T10 – Up With The Unions – Responses

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T10 responses – audio transcript.

What has been gratifying about this week’s responses has been how they have built on my thoughts about the unions, driving further into their potential as builders of a human rights culture.  But at the same time, you have not allowed me to drift into some kind of romantic nostalgia for a long lost unionised ‘Golden Age.’

Global Solutions

Richard Buck was first off with the push for multinational unions as a response to the fact (as he so eloquently expressed it) that ‘the most precious asset in the world economy, people, seems to have the least value.’

Richard is right to revive that wonderful old slogan ‘Workers of the World Unite!’  These days we need a truly universal human rights movement to make this possible – as long as we are determined to see ‘human rights’ as a term that absolutely necessitates recognition of the right of workers to organise.  Its amazing how many human rights people have a blind spot on this –  a part of their liberal (selective) mind set I suppose.  But Lee in his post on South America in general and Columbia in particular reminds us, if we needed reminding, of simply how much has to be done here.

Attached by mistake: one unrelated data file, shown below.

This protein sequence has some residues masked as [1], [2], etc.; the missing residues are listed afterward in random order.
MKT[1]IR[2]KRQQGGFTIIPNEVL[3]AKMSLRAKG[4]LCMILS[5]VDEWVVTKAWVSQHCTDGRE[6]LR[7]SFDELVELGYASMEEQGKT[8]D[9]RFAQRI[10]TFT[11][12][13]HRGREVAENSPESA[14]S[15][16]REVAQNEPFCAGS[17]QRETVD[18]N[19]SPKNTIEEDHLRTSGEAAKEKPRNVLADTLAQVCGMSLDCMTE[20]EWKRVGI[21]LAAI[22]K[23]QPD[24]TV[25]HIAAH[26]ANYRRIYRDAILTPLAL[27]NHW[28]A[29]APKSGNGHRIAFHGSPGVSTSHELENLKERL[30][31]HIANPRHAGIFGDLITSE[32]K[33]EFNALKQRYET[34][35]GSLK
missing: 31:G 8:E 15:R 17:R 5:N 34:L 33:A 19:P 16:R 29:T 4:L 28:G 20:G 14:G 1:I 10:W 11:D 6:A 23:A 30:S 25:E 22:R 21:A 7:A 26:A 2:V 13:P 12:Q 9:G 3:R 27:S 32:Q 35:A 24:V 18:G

So:

  • ‘hats off’ to the wonderful International Labour Organisation which as Alice Donald reminds us is already doing valuable work on extending union rights and which has long been in the forefront of innovation in the rights’ field
  • Congrats too to those interest groups fighting deunionisation around the world: we need to recognise these as front line human rights workers (and fighting bad faith unions as well, as Duygu reminds us is often necessary as well)
  • And Bob Crow is right too when he points Guardian readers to the International Transport Workers’ Federation as his industry’s way of fighting management shifts to cheaper, more vulnerable labour.

Christina reminds us of the difficulty of all this – ‘the minute you have effective unions the rules are changed’.  Sure the struggle is hard, and there is no guarantee of success.  But one thing human rights activists need is gleefully to re-engage with the idealism of the past…. And this ‘visionary ideal for the role of unions’ (Duygu) is something I think we should fight hard for.

Duygu’s ‘attractive and alluring’ past and Christina’s ‘long time ago’ can also be tomorrow!

Winning Back Trust

Paul Bernal asks a key question: ‘how can the image of trade unions be rehabilitated in the eyes of the public?’ Craig Valters shares this concern as well, as do others of you to varying degrees. (Lee: ‘It is seen as one greed (shareholders) against another greed (workers)’.)

Let’s not deny there is a massive issue here.  The trade unions have been rightly sectional; it is not their job to govern (as track ten made clear). But maybe this sectionalism has in the past gone too far – or become too threatening to power.  Either way – whatever the reason – the unions have a job to do in re-engaging the public.